Early inspiration: Maddy Menard’s interest in wide-ranging cultural experiences through international travel has been ingrained since elementary school. She has traveled with her family to every continent except Antarctica. Her father, Robert, works as a plastic surgeon for Smile Train and other worldwide non-profit organizations pro bono. A trip in sixth grade to Botswana—and a tour through the Mookane Village—left a lasting impression. “We were taken to a school, but there were no students. They could only hold classes a few times per week because the kids had to work,” she said. “As we looked around, the children were making walls and carrying huge piles of bricks on their heads instead of being in class learning. I just remember how shocked we were at the cultural differences, and how the expectations of the children abroad were so different than how we were expected to act.”
- Maddy Menard ’22
- Hometown: Los Altos, California
- Major: Government with legal studies sequence
- Activities: Attacker on the CMS water polo team, co-president of the Girls International Fund for Tomorrow
Giving a GIFT: In sixth grade, Menard began volunteering with the Bay Area chapter of the National Charity League, a national non-profit that fosters mother-daughter relationships through community service, leadership, development, and cultural experiences. Because of her trip to the Mookane Village that same year, she also wanted to volunteer internationally. In high school, Menard and her sister, Kendall—a soon-to-be NCAA Division I diver—formed their own non-profit, the Girls International Fund for Tomorrow (GIFT).
The Menard sisters are co-presidents of GIFT, and have focused their efforts on empowering young women through education. They’ve raised a little more than $10,000 to provide funds for schools in India and orphanages in Myanmar. On a trip to a school for the deaf in Nagercoil, India, Menard met a child named Dabila who suffered from a craniofacial deformity. Other students bullied Dabila, so GIFT raised funds for her facial corrective surgery. “That’s my favorite story, because it empowered Dabila to engage in her society to the best of her ability. I remember how happy she was just to be cared for and have someone be kind to her,” Menard said.
Next steps: Throughout her first year, Menard has been impressed by CMC’s collaborative culture with regards to social entrepreneurship. She has her eye on “enhancing GIFT’s impact” through peer connections and partnerships with the Center for Innovation and Entrepreneurship and Kravis Lab for Social Impact. “It’s an eye-opening experience to be able to talk with other CMC students about their ideas for NGOs, what they are trying, what works, and what doesn’t,” she said. “GIFT has just been two sisters doing their best with limited experience and good intentions. But with the resources and learning opportunities on campus, I am hoping that we can start growing and take steps to have an even bigger impact internationally.”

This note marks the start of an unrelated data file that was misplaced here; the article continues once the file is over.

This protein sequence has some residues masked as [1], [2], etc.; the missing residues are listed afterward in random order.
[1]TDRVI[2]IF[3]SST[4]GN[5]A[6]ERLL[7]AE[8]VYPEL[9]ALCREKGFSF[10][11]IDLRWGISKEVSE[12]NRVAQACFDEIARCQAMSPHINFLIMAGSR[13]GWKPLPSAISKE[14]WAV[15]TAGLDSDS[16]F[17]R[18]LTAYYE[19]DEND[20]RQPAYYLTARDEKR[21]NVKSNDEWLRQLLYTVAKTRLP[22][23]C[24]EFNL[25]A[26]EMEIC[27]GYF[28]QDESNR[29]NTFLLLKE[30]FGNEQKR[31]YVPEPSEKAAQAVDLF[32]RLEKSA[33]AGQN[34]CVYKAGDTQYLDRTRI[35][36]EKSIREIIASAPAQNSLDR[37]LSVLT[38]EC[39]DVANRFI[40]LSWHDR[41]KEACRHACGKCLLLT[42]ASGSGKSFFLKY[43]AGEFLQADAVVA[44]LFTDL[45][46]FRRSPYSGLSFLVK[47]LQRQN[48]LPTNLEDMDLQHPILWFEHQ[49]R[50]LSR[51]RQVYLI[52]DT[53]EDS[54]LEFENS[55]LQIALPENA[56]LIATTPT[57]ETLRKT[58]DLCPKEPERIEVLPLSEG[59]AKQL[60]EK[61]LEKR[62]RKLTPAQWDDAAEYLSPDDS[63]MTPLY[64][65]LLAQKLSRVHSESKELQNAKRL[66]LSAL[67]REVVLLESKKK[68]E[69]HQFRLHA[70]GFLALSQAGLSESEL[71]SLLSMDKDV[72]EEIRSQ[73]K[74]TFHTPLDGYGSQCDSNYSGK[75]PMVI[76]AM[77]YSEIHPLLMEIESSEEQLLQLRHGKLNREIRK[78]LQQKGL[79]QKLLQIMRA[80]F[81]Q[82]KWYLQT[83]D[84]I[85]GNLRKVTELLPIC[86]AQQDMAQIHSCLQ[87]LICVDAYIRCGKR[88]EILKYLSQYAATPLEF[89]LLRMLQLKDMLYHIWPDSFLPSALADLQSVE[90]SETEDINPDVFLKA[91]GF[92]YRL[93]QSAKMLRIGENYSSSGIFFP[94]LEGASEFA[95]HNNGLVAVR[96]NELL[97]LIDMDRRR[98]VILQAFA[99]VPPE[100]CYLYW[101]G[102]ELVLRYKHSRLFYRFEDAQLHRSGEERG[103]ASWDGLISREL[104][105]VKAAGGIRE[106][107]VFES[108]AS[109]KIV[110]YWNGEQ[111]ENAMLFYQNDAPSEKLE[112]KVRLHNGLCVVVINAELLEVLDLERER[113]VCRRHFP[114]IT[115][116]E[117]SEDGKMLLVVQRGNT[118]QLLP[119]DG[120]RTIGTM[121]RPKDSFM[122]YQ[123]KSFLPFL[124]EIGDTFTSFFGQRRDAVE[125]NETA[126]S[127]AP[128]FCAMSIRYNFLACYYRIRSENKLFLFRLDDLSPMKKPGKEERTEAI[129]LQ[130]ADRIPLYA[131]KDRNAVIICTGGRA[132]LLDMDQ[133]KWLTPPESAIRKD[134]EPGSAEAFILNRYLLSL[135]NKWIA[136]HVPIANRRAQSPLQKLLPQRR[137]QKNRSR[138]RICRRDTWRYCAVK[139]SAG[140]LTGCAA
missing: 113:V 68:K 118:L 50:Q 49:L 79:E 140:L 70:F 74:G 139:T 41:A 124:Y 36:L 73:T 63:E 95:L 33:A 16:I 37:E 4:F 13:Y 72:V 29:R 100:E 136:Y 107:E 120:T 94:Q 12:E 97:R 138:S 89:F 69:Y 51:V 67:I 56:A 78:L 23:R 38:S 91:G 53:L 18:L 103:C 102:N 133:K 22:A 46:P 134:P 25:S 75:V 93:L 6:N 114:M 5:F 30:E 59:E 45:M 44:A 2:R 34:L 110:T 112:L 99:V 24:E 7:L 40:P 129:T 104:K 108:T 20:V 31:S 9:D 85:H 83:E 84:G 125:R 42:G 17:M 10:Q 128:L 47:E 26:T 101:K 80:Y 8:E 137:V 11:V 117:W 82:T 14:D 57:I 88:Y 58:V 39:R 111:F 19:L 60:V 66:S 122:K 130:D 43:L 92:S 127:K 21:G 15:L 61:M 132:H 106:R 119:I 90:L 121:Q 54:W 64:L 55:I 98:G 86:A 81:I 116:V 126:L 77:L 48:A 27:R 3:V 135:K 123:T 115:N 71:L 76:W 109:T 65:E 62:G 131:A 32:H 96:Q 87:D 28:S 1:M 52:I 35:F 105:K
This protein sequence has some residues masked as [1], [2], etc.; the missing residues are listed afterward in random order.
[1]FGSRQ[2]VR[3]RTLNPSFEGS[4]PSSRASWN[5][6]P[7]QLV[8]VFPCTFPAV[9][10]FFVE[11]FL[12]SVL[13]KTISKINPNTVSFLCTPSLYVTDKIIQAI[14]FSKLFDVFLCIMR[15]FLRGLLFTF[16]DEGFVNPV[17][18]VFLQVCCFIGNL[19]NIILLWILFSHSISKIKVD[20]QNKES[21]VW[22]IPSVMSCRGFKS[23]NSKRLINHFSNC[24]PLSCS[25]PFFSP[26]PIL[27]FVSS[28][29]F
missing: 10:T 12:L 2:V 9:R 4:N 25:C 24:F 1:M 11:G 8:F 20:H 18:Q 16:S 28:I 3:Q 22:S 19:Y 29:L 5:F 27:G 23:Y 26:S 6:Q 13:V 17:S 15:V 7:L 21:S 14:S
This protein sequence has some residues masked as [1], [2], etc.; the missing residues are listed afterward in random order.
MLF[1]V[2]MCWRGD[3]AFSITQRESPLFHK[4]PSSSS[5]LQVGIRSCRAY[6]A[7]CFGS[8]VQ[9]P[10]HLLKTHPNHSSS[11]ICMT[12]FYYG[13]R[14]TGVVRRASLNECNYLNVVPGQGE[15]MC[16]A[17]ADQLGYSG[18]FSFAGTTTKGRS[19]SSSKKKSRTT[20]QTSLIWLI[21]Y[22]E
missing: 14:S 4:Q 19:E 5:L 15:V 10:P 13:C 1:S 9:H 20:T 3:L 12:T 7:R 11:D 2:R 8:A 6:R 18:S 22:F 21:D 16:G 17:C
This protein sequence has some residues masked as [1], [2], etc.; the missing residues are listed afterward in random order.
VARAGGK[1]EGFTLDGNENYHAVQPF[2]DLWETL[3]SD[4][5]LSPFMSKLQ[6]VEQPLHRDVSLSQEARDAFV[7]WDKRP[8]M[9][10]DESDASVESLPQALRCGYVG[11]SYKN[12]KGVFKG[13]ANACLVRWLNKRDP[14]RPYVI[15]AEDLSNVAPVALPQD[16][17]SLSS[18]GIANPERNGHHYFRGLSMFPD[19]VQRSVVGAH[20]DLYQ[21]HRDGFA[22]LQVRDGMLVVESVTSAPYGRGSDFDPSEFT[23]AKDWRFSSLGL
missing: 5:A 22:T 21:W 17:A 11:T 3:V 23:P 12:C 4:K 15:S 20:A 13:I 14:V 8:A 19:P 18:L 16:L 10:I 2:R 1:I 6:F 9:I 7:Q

Choosing CMC: As a first-year member of the Athenas water polo team, Menard has played in every match this season and is a valuable contributor (her 30 steals are one short of the team lead). She had her pick of collegiate water polo destinations, but chose CMC because Coach Lonzo believes in letting students explore opportunities beyond athletics. “It goes back to my love of travel. It was really important to me that I play competitively but still get to study abroad, pursue all of my passions,” Menard said. Recently selected as an Appel fellow, she’ll start acquiring miles this summer with a trip to Tuscany for a photojournalism series that captures the culture of “historic soccer” in rival Italian provinces. As part of the Freshman Humanities Seminar at CMC, Menard also took Sport and Spectacle with Professor Moffett, along with Italian at Scripps College. “For me, receiving the Appel Fellowship brought my first year at CMC full circle,” she said.